Bomb blast shakes Grozny district; 36 hurt

Saturday, June 21, 2003

ROSTOV-ON-DON, Russia -- A powerful truck bomb exploded near a government compound in the Chechen capital of Grozny on Friday, killing two bombers and wounding 36 people, officials said.

The blast went off about 70 yards from a building that houses the police department for fighting organized crime in Chechnya, said Akhmed Dzheirkhanov, deputy chief of the Emergency Situations Ministry branch for the republic.

Of the 36 wounded, four people, including one child, were hospitalized, Dzheirkhanov said.

A Chechen Justice Ministry official, Vadish Tepkayev, said eight people were killed. There was no way to reconcile the conflicting casualty counts.

Interior Minister Boris Gryzlov said Russian forces managed to stop the truck before it reached its destination, preventing more casualties. He did not specify what they did to stop it.

"It was obvious that the truck did not plan to stop and its driver had criminal intentions," Gryzlov said in the southern city of Rostov-on-Don, according to the Interfax news agency. "The vehicle was destroyed."

The truck carried the equivalent of 1.6 tons of TNT, emergency ministry official Ruslan Khadzhiyev said.

The explosion carved a crater three yards wide and four yards deep, Dzheirkhanov said. It caused moderate damage to buildings housing the police organized crime unit and the region's electricity utility, Grozenergo.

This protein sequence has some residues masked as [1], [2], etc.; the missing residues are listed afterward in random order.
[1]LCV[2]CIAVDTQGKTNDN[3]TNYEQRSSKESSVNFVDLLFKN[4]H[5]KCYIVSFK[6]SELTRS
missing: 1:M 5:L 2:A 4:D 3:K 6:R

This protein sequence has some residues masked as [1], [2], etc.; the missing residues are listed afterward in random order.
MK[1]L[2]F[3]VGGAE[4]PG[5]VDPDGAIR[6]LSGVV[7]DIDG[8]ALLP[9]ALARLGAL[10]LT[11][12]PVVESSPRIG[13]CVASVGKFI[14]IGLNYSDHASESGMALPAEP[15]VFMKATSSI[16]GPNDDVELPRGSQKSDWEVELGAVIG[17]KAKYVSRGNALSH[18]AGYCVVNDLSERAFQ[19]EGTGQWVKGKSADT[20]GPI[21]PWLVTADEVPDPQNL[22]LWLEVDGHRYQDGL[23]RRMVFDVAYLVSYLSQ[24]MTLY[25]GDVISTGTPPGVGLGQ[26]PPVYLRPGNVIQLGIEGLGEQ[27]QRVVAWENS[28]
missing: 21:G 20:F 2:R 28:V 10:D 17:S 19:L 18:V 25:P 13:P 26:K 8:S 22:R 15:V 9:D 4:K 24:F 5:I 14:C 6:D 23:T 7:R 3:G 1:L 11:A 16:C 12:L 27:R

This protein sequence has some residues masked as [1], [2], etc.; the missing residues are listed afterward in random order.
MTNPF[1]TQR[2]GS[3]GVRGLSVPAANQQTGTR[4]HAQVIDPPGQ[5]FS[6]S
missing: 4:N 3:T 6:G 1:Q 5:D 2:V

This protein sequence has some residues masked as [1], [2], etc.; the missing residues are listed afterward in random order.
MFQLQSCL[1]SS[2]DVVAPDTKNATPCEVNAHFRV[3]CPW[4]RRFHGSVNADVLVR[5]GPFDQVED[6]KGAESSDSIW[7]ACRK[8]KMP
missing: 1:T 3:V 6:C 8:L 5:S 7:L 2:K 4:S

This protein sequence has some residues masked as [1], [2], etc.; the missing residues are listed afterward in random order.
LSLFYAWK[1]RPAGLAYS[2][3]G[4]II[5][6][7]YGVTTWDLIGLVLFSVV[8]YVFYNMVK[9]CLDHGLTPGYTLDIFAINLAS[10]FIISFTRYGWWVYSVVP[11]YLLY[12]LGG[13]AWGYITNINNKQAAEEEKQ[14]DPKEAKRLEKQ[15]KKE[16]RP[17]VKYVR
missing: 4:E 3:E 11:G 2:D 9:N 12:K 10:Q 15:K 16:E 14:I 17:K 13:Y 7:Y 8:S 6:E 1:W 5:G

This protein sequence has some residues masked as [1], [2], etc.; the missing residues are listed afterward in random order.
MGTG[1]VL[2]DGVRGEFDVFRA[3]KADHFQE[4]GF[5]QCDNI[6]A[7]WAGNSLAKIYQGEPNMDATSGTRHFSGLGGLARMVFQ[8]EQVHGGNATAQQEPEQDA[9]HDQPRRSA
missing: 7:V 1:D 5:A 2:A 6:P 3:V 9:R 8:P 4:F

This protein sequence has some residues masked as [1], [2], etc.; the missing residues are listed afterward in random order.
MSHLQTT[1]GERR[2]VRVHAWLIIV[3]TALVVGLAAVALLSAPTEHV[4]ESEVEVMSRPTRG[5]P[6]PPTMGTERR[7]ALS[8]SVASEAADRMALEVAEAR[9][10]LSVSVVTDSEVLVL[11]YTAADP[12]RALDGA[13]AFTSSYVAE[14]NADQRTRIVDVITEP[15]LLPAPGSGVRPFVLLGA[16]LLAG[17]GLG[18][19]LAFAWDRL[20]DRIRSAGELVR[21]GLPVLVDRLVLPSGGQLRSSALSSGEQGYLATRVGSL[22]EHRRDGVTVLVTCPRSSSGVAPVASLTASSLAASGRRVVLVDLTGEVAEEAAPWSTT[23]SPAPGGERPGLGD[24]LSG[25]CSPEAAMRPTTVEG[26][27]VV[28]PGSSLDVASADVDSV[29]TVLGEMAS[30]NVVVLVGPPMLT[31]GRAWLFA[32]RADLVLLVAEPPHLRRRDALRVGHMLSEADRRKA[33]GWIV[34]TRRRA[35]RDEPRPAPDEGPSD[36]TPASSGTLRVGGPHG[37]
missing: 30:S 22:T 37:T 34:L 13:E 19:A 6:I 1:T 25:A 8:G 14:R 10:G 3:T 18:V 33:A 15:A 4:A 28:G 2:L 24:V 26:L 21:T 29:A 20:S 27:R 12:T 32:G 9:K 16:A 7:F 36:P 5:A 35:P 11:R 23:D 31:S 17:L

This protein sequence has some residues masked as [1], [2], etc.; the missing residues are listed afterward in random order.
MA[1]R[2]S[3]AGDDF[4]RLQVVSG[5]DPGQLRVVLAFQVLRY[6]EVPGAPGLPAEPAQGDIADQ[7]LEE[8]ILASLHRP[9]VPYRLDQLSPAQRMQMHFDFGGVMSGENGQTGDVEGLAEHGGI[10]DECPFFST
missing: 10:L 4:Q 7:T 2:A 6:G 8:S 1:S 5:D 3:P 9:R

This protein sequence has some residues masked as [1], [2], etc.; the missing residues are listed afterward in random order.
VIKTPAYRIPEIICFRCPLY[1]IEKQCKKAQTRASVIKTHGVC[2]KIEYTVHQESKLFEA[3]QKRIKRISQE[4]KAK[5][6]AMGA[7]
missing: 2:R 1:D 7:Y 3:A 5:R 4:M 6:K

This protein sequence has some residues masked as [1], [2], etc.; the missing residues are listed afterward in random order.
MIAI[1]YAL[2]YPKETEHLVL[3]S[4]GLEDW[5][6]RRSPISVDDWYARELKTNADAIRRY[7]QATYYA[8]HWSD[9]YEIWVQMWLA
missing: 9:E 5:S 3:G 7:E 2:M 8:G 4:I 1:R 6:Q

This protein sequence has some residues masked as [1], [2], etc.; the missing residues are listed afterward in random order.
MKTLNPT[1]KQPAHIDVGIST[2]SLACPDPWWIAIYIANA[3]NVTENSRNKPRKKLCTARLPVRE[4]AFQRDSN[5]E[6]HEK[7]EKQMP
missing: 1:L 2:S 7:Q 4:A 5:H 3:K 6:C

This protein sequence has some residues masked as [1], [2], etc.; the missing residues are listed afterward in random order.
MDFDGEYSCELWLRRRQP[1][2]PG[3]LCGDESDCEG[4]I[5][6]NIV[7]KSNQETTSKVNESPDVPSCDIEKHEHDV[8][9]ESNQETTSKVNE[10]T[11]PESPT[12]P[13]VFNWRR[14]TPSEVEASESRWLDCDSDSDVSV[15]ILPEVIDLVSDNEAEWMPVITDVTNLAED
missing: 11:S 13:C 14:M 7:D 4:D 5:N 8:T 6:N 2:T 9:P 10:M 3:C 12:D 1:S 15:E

TVS television showed footage of a man cradling his injured arm as he ran for help on a street strewn with metal fragments. Police and military troops streamed into the street, moving quickly toward the smoke-covered scene of the blast.

The explosion came a day before the republic's temporary legislature was to have met for its first session in a Grozny building that was hastily built to replace the government headquarters destroyed in a December car bombing. That attack killed at least 70 people.

Chechnya's Moscow-appointed acting president, Akhmad Kadyrov, said the bombing would not stop the legislature from holding its session, according to Interfax.

The explosion also followed a day of heavy fighting in which 11 servicemen were killed, according to an official in the Moscow-backed civilian administration, who spoke on condition of anonymity. Unknown assailants also shot and killed Ramzan Akhmetkhanov, chief of police of a Grozny district, at his home, the official said.

Earlier this month, a female bomber blew up a bus carrying workers from a Russian air base near Chechnya, killing herself and at least 14 people. Two other suicide bombings inside Chechnya killed at least 78 people in a three-day period last month.

The rebel attacks have undercut the Kremlin's efforts to portray the situation in the war-shattered region as stabilizing. The Russian parliament approved a partial amnesty last month in hopes of encouraging rebels to abandon their fight.

Rebels forced Russian troops out of Chechnya after a 1994-96 war, leaving the republic de facto independent. Russian troops rolled back in fall 1999 after rebels raided a neighboring Russian region and after a series of apartment explosions blamed on rebels.

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